The CTC Only Reduces Poverty and Racial Gaps if Eligible Families Get It
The expanded CTC promises to dramatically cut poverty and reduce racial income gaps. The expanded monthly Child Tax Credit (CTC) is predicted to cut child poverty nearly in half by providing monthly checks to 92% of families with children – with greater income boosts and larger reductions in poverty for Black and Latinx families. But these results are only possible if families actually receive the money.
Those Most at Risk of Not Getting CTC Are Those Who Need It Most
Newly eligible families are those most at risk of not getting the CTC. Families that file taxes will automatically get monthly payments starting as early as July. But nonfilers, mostly people with very low incomes who need the CTC most, won’t unless they file taxes or use the new sign-up portal provided by the IRS. At least 2.3 million eligible children live in households that don’t file taxes and are at risk of missing their CTC. Providing a better way to claim the CTC is a matter of equity. What we know from other tax credits like the EITC is that people of color are most at risk of missing out, specifically people who: live in areas with a high concentration of Latinx people; are Native Americans; participate in food stamp programs; and have a language other than English as their first language.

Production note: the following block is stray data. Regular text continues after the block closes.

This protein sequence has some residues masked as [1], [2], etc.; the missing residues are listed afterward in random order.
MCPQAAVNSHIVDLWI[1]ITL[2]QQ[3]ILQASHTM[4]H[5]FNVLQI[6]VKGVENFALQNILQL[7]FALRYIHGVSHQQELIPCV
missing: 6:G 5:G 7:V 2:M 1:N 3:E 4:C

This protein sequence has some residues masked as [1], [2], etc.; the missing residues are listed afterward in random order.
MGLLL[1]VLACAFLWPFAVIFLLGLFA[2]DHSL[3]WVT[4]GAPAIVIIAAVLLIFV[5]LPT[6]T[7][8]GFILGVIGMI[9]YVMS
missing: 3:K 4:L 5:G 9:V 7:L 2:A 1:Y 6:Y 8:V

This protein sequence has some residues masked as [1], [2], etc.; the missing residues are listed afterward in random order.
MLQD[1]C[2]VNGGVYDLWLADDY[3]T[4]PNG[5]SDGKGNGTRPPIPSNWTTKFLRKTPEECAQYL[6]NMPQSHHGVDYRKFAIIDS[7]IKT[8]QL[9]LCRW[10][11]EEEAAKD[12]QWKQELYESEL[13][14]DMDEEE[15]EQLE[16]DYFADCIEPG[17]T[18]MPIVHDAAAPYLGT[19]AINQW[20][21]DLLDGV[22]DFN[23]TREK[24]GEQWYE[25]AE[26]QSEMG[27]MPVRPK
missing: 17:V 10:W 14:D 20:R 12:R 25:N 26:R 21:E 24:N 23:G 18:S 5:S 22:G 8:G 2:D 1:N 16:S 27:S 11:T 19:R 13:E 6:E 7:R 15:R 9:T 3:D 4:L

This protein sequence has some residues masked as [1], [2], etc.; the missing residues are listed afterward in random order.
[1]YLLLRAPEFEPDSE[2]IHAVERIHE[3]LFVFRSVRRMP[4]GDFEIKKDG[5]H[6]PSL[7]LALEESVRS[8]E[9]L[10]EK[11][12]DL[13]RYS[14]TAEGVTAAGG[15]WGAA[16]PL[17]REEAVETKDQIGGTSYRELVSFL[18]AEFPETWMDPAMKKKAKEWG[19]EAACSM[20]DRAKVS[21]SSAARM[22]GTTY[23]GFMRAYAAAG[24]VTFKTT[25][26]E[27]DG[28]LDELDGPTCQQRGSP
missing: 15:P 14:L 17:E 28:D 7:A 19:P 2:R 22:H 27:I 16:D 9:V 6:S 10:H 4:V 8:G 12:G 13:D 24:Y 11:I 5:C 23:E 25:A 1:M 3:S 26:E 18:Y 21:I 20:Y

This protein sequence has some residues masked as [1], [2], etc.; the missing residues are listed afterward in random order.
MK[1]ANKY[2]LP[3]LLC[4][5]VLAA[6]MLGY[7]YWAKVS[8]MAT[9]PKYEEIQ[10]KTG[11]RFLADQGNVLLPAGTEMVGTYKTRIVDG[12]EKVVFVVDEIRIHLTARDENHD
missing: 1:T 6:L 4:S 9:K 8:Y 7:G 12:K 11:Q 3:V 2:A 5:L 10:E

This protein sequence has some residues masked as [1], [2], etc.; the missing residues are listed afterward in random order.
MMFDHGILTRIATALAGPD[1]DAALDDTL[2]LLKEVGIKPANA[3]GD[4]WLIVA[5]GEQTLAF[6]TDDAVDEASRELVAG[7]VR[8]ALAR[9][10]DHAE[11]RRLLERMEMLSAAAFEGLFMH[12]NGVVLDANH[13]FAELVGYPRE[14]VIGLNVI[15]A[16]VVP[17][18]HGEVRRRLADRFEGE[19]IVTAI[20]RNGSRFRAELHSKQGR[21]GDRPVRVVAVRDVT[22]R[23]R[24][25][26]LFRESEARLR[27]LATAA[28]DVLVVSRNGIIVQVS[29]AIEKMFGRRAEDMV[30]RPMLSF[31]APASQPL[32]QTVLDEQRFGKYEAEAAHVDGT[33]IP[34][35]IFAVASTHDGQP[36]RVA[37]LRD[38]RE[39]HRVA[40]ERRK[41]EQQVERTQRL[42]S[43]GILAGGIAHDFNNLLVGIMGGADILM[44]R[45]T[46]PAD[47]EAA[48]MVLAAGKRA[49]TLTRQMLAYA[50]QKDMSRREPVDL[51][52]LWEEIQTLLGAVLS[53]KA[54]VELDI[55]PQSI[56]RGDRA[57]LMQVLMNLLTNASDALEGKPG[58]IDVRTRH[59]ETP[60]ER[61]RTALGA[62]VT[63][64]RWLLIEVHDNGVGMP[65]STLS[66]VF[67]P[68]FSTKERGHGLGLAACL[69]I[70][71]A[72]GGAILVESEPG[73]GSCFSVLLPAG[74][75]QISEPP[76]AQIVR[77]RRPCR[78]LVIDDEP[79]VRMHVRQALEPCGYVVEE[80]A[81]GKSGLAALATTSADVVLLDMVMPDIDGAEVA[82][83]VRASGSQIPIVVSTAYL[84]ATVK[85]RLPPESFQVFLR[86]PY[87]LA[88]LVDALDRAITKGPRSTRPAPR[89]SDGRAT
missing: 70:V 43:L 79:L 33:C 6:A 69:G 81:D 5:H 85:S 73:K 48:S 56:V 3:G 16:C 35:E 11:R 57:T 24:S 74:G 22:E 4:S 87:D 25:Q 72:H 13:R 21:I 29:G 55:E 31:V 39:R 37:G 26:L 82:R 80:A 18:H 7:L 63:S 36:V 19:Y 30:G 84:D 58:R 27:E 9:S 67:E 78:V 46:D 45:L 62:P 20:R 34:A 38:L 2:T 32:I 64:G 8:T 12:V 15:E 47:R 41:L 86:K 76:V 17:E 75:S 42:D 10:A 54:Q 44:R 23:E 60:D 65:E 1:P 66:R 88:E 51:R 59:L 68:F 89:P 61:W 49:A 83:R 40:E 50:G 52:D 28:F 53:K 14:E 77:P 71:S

Research in California finds that 1 in 4 low-income safety-net recipients – 2.2 million people – were eligible but missed out on the stimulus checks, because they don’t file taxes. And while 2/3 were single people without dependents, approximately 732,600 people were in households with dependents. Those same families are at risk of losing their CTC, as well.
Immigrant children are explicitly excluded. In addition to administration challenges, kids who lack SSNs are excluded from the CTC due to changes enacted in the 2017 TCJA. Not only is this exclusion unjust, public charge and other anti-immigrant policies enacted during the last administration have created a chilling effect that keeps even eligible families from accessing benefits for fear of repercussions based on immigration status.
By the Numbers
- 36M households will begin receiving monthly advance CTC payments automatically in July because they file their taxes.
- At least 2.3M children live in households that don’t file taxes and risk being excluded without better access to the Portal.
Sign-up Portal is the First Step Toward Full Access, but It Must Be Mobile-friendly, in Multiple Languages, and Permanent
The IRS has committed to automatically sending monthly checks to tax filers starting July 15. For nonfilers, it has opened a new online claiming portal, which eligible families can use in order to get their monthly CTC payments this year. The original EIP portal was a fillable PDF, nearly impossible to complete on a smartphone, and was available only in English and Spanish. Only about half of those eligible used the EIP nonfiler Portal.
Many nonfilers – 27% of people who earn $30K or less – don’t have broadband at home and can only access the internet through their phones, so the portal must be made mobile-friendly. It should also be made available in multiple languages. Finally, the portals should be made permanent, government- owned tools that allow people to claim tax credits every year.